“What’s the deal with all those different translations of the Bible? I don’t understand,” said a young lady during a Bible study.

I am consumed with a lifelong passion for the reading and study of the Bible, but I’ve come to understand that people have questions and misunderstandings about the many English translations of the Bible. To help clarify some of those questions, here are some helpful explanations. The books of the Bible—66 of them—were inspired by God and written by over 40 different authors covering about 1,500 years. The Bible was originally written in Hebrew, Aramaic, and Koine Greek. For anyone who does not read or speak those languages to understand the Bible, it must be translated into a language such as English.

2 Peter 1:20-21 (New American Standard Bible) says, “But know this first of all, that no prophecy of Scripture becomes a matter of someone’s own interpretation, for no prophecy was ever made by an act of human will, but men moved by the Holy Spirit spoke from God.”

Some people confuse interpretation of the teachings of the Bible and interpreting one language into a translation in another. Interpretation of language is the work of attempting to most accurately and understandably write a translation of the Bible that helps people clearly discern the intended meaning and importance. Translating, then, is not about providing an explanation of the doctrines taught in the Bible but is simply making one language understandable to someone conversant in another language. There is a proper place for reading the teachings of the Bible and understanding what God meant to convey to the original audience (the first people who received that part of the Bible), what principles and teachings have a universal application (that is they apply to all times), and then making clear what that Bible passage means with specific reference to how we live faithfully for God in our own time. There are principles and rules about the proper way to seek to understand a text from the Bible and those are key in the formation of doctrines. Doctrine is a fancy word that simply means “teaching.” Christian doctrines state in intelligent and clear ways the teaching of the Bible and the ways of faith.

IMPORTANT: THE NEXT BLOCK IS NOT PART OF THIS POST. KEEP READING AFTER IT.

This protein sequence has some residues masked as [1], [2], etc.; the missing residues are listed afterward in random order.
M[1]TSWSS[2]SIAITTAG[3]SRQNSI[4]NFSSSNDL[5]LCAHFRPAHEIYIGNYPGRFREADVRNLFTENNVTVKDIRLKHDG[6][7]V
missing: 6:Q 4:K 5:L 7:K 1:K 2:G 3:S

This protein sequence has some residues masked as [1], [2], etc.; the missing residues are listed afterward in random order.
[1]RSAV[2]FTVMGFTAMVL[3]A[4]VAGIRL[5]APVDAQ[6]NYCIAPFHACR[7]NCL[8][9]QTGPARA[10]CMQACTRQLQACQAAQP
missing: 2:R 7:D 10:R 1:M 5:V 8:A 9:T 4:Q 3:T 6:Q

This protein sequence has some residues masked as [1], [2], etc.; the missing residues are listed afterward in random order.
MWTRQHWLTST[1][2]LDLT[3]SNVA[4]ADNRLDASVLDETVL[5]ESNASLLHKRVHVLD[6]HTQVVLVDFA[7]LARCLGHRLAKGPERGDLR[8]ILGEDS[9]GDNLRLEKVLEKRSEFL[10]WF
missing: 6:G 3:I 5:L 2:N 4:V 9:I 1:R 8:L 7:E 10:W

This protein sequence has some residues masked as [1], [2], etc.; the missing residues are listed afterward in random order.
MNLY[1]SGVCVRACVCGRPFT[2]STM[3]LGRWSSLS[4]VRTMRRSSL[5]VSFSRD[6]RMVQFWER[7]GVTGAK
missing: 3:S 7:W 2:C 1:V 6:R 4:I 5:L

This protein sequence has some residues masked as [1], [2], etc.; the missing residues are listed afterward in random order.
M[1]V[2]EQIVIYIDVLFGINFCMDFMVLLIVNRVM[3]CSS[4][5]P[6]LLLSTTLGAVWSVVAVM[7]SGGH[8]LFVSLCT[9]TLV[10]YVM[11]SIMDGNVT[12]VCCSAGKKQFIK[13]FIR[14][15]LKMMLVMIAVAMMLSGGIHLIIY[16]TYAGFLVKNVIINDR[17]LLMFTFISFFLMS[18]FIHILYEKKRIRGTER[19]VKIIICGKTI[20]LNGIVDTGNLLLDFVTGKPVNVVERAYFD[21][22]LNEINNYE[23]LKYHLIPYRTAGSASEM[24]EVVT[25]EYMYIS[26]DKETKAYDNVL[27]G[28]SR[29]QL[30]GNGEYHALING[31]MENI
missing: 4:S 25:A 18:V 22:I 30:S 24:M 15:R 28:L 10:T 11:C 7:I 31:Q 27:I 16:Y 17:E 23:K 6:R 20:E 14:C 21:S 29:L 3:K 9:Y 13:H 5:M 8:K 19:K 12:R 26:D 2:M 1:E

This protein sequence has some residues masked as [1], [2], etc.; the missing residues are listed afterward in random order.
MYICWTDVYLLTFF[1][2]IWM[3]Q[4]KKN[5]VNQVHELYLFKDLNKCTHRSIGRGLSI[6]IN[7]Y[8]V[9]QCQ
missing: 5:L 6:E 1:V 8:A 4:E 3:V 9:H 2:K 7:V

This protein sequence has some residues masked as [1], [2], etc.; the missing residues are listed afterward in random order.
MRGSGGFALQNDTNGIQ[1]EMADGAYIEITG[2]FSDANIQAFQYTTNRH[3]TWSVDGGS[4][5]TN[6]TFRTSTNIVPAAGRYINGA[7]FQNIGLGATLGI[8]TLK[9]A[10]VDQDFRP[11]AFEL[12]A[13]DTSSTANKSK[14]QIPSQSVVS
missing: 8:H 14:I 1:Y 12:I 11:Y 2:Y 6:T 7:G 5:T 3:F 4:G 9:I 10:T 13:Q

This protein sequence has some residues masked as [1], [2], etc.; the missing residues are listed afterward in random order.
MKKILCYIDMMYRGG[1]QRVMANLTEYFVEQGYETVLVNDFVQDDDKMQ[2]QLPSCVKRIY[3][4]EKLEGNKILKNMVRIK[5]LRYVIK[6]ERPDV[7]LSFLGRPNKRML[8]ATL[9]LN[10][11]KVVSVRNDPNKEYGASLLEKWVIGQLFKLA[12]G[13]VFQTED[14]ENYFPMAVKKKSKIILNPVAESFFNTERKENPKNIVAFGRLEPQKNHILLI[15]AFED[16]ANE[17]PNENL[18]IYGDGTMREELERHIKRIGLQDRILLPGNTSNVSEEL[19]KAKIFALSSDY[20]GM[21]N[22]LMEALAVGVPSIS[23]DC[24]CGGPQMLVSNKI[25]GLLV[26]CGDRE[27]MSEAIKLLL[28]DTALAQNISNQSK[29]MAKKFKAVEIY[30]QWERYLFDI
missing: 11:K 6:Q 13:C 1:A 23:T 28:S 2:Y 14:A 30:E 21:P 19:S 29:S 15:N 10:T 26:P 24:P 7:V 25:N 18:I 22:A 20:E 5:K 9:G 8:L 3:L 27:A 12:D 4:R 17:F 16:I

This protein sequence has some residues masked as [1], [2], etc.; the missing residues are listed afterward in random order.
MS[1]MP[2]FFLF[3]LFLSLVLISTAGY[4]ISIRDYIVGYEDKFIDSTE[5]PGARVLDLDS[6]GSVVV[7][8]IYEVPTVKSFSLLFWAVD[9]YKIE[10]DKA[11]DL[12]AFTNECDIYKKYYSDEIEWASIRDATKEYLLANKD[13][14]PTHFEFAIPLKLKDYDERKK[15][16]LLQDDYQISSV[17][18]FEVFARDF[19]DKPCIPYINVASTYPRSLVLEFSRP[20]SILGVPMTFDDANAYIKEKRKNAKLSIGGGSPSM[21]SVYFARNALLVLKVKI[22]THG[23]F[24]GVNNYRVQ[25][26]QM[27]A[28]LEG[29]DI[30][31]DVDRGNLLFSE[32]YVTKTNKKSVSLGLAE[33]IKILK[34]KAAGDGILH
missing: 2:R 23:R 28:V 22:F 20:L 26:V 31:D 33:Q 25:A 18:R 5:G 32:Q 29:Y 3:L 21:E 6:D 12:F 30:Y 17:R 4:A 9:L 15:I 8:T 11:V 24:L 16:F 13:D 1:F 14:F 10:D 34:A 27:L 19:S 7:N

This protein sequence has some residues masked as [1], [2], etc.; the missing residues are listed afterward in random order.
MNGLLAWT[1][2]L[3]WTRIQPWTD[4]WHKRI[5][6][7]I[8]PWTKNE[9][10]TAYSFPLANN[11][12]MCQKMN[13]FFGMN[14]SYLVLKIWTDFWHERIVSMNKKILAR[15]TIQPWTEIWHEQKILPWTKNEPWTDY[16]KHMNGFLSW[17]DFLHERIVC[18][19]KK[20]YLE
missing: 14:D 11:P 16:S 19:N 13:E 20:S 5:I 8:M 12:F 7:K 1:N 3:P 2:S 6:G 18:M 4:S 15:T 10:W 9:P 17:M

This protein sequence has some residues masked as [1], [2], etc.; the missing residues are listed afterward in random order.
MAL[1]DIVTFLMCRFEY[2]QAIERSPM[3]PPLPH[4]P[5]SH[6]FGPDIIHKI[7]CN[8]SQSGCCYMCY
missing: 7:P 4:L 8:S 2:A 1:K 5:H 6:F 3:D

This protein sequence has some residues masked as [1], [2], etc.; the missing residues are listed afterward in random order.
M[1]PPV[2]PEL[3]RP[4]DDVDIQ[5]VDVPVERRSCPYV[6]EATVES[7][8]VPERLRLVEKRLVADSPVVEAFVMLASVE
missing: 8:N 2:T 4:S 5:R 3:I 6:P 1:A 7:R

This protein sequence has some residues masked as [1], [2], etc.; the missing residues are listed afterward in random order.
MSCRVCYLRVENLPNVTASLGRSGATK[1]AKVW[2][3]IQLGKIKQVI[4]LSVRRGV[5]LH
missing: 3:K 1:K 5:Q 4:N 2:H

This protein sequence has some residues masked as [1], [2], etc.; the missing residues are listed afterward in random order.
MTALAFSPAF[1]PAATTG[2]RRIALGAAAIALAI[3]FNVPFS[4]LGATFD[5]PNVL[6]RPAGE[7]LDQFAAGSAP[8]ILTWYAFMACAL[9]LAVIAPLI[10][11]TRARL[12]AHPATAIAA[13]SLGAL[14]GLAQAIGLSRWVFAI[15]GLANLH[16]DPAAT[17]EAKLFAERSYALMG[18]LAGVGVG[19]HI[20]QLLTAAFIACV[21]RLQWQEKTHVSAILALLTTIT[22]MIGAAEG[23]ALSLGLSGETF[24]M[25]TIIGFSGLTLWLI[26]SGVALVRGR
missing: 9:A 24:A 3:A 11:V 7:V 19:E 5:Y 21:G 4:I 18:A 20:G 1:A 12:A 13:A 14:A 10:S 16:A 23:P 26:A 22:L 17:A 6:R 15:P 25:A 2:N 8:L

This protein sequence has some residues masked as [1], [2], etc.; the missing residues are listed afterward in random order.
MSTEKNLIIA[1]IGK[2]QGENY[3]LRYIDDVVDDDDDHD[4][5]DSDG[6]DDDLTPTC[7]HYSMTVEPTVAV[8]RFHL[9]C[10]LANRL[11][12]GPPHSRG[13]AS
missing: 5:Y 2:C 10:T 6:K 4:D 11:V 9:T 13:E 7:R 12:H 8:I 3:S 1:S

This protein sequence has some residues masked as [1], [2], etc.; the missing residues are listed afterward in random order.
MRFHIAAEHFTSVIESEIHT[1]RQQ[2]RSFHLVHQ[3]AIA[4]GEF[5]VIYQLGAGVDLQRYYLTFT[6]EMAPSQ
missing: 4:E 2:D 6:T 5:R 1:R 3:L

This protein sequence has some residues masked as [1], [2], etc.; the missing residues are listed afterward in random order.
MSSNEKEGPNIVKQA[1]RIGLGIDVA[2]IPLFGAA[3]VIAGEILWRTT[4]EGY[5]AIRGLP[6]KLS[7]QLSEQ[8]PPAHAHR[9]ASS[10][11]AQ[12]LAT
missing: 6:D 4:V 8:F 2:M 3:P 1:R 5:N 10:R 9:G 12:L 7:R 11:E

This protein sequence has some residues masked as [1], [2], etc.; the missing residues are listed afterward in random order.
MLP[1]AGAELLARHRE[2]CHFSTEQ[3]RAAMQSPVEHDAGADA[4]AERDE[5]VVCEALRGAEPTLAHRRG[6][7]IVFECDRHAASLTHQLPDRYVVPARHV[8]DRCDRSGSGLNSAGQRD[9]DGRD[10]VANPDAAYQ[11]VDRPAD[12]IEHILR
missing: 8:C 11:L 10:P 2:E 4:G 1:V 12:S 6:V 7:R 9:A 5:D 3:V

There is a difference between personal interpretation (what I think it says) and doctrine (what many serious Christians through careful study understand it to say). People get into detrimental disagreements over these things. What is key here is to understand that Bible translations are simply trying to make another language clear in a different language. Yet, you may wonder why there are so many translations. For one thing, the English language is in a state of perpetual modification so what was stated clearly years ago may be less clear to a reader today. Another reason for different translations is different ways of translating. Some Bible translations seek to give the best word-for-word translations from the original languages. Other Bible translations seek to translate thought-for-thought. Bible translations also bridge various levels of reading comprehension, some crafted for clarity with children. There are other methods as well.

Scholars of the Bible and many pastors study the Bible in the original languages so that the most forceful and clear meanings can be gleaned. Yet, there are many resources available today for those not trained in the original languages. There are multiple good study Bibles, I also recommend reading the Word in multiple different translations as the varied wording can give a richer understanding. Two things are of critical importance. Read the Bible every day and attend a Bible-believing and teaching church.

Remember above all else that God wants you to benefit from His Word, so the Holy Spirit stands at the ready to help you prosper in the Holy Scriptures.

Contact Pastor Lamb at icumc@yahoo.com.